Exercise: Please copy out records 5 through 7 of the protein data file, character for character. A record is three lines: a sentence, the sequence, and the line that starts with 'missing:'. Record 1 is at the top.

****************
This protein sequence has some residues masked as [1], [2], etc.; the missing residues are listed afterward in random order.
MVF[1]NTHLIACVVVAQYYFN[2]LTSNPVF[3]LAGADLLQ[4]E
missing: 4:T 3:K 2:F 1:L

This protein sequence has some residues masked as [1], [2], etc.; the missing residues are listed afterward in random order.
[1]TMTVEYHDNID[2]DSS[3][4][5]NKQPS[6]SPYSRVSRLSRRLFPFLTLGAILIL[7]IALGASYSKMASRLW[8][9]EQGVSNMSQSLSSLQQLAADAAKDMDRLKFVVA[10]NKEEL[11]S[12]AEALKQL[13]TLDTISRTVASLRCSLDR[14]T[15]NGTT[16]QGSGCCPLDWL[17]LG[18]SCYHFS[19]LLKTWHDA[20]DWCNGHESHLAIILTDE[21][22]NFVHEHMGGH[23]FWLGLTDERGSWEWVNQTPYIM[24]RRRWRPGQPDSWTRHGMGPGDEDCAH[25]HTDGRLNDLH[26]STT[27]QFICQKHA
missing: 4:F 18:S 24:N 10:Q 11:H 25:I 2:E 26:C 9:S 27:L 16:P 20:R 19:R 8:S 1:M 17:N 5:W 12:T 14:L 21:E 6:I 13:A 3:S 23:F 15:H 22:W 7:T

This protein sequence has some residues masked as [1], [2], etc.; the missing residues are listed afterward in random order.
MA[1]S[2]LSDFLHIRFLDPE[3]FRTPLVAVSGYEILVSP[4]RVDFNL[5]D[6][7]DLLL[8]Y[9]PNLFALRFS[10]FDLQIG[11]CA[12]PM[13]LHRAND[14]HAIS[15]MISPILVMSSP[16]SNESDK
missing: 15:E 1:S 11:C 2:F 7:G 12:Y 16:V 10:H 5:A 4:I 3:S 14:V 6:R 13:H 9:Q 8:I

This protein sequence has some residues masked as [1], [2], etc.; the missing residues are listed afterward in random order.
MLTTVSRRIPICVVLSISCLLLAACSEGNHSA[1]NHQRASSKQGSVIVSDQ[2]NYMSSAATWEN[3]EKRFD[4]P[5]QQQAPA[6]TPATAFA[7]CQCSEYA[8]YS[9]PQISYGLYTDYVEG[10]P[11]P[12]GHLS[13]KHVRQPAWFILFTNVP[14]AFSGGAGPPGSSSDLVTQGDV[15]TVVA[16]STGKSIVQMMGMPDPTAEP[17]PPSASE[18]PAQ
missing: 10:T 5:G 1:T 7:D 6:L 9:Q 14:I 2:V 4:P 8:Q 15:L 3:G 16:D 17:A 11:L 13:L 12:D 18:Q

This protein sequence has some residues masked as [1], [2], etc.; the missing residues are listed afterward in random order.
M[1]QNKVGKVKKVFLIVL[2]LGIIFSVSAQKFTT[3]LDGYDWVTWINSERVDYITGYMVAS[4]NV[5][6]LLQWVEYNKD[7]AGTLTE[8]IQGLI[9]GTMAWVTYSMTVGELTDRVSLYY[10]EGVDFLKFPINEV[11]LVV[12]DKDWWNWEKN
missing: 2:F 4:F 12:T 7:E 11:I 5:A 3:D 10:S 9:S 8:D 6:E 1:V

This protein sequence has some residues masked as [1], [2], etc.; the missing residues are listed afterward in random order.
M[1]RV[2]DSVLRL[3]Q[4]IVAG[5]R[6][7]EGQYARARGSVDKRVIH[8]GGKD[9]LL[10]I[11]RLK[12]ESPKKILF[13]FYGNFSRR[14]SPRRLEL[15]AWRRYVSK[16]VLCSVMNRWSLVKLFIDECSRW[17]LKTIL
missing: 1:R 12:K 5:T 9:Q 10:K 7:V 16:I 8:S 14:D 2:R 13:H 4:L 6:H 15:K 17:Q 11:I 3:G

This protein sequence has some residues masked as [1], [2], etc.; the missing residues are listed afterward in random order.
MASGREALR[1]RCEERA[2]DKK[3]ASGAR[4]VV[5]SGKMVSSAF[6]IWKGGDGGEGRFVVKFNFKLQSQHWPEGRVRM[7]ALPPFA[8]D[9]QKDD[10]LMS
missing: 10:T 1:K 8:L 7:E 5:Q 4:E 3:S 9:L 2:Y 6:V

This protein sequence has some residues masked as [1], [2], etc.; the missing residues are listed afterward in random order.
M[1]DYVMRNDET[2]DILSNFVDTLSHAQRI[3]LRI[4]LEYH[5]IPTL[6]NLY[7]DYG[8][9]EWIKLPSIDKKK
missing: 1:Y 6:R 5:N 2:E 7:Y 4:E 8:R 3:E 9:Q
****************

This protein sequence has some residues masked as [1], [2], etc.; the missing residues are listed afterward in random order.
M[1]QNKVGKVKKVFLIVL[2]LGIIFSVSAQKFTT[3]LDGYDWVTWINSERVDYITGYMVAS[4]NV[5][6]LLQWVEYNKD[7]AGTLTE[8]IQGLI[9]GTMAWVTYSMTVGELTDRVSLYY[10]EGVDFLKFPINEV[11]LVV[12]DKDWWNWEKN
missing: 2:F 4:F 12:T 7:E 11:I 5:A 3:D 10:S 9:S 8:D 6:E 1:V

This protein sequence has some residues masked as [1], [2], etc.; the missing residues are listed afterward in random order.
M[1]RV[2]DSVLRL[3]Q[4]IVAG[5]R[6][7]EGQYARARGSVDKRVIH[8]GGKD[9]LL[10]I[11]RLK[12]ESPKKILF[13]FYGNFSRR[14]SPRRLEL[15]AWRRYVSK[16]VLCSVMNRWSLVKLFIDECSRW[17]LKTIL
missing: 1:R 12:K 5:T 9:Q 10:K 7:V 16:I 8:S 14:D 2:R 13:H 4:L 6:H 15:K 17:Q 11:I 3:G

This protein sequence has some residues masked as [1], [2], etc.; the missing residues are listed afterward in random order.
MASGREALR[1]RCEERA[2]DKK[3]ASGAR[4]VV[5]SGKMVSSAF[6]IWKGGDGGEGRFVVKFNFKLQSQHWPEGRVRM[7]ALPPFA[8]D[9]QKDD[10]LMS
missing: 10:T 1:K 8:L 7:E 5:Q 4:E 3:S 9:L 2:Y 6:V